Kasper Holten presents a new production of Szymanowski’s sumptuously scored opera King Roger, a meditation on identity and desire digging deep into the battle between mind and body. The show is taking place until the 19th of May on Tuesdays and Saturdays at The Royal Opera House.
The performance is a story of a mysterious Shepherd who is brought before King Roger. The Church officials want him punished for his heretical preaching, but Roger’s queen Roxana pleads with the king to let the Shepherd speak first.
The Shepherd seduces the court with descriptions of his hedonistic faith. They follow him in a wild Bacchic dance, Roxana among them. As the long night ends, Roger seeks out the Shepherd and his followers. He is agonized by the temptation to follow them, but resists. Alone, he hails the new dawn.
Polish composer Karol Szymanowski began to gather ideas for Król Roger (King Roger), his second and final opera, in 1918. He was in part inspired by Euripides’ The Bacchae, in which King Pentheus attempts to suppress the hedonistic worship of Bacchus but ultimately succumbs to his temptation and is destroyed in a bloody frenzy.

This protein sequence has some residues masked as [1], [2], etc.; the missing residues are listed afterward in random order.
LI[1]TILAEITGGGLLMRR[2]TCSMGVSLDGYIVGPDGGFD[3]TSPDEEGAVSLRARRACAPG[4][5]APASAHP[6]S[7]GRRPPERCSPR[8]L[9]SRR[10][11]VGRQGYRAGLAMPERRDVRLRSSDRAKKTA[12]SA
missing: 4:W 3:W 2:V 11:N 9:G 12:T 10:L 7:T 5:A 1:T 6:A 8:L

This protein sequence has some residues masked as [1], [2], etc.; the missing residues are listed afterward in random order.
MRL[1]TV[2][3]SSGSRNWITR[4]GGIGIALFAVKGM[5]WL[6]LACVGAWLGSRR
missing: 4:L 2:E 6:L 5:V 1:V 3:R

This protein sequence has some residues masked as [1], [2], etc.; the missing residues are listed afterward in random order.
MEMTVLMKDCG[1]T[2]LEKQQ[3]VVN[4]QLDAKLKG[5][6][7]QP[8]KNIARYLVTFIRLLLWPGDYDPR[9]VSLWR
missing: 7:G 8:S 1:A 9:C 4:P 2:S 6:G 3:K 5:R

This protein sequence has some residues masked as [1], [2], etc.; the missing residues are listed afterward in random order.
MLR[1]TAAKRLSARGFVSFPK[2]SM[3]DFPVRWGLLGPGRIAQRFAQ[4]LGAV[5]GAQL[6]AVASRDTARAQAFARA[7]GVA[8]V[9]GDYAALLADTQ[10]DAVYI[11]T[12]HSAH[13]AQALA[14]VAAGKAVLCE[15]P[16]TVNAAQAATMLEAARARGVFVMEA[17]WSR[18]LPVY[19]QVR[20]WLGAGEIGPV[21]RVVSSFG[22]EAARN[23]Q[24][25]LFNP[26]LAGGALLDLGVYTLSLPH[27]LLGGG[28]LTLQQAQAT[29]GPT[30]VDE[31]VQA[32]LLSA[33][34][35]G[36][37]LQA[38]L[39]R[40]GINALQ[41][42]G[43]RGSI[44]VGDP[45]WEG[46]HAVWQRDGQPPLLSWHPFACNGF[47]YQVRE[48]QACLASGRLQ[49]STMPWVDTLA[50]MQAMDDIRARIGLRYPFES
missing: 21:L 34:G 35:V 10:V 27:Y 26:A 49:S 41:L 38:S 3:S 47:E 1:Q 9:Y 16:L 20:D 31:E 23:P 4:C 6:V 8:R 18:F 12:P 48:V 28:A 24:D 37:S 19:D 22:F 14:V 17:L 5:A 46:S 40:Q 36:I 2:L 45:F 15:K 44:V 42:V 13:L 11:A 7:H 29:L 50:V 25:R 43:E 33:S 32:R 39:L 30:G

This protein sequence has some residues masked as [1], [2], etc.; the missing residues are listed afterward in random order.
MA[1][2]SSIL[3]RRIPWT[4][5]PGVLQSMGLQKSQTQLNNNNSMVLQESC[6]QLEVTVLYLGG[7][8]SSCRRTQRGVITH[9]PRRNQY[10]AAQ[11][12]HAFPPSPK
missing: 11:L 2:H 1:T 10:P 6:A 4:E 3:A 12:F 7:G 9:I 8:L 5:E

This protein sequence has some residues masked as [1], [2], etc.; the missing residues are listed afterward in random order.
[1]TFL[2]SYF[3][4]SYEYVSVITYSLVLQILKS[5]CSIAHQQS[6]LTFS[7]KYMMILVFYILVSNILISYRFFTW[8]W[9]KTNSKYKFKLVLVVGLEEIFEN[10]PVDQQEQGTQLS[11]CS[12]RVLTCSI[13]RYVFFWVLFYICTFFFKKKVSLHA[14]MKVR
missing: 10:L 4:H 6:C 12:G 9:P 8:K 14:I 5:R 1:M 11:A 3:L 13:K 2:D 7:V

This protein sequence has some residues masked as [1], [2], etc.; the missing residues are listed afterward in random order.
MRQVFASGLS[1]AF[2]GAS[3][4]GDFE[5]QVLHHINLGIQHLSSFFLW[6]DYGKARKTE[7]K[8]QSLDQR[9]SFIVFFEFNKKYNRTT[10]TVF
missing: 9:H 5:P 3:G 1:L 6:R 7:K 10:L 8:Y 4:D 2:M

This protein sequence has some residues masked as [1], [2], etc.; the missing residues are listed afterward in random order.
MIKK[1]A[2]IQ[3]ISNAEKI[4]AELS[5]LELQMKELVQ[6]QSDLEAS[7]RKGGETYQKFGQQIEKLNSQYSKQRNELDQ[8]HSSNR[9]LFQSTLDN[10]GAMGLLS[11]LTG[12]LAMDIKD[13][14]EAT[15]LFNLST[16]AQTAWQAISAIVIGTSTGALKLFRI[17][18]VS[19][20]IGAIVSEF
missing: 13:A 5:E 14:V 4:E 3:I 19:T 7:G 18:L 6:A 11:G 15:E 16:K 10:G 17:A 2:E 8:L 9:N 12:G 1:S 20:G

Szymanowski’s music for the opera is opulently scored. The three short acts – commonly called the Byzantine, the Oriental and the Hellenic – brilliantly incorporate distinct musical styles. There are passages of exquisite lyricism, such as Roxana’s soaring Act II aria, alongside thrilling writing for the chorus. Kasper Holten’s new production (The Royal Opera’s first) finds in Roger’s indecision an expression of the struggle we all face – the struggle between intelligence and instinct in what is the innate duality of human nature.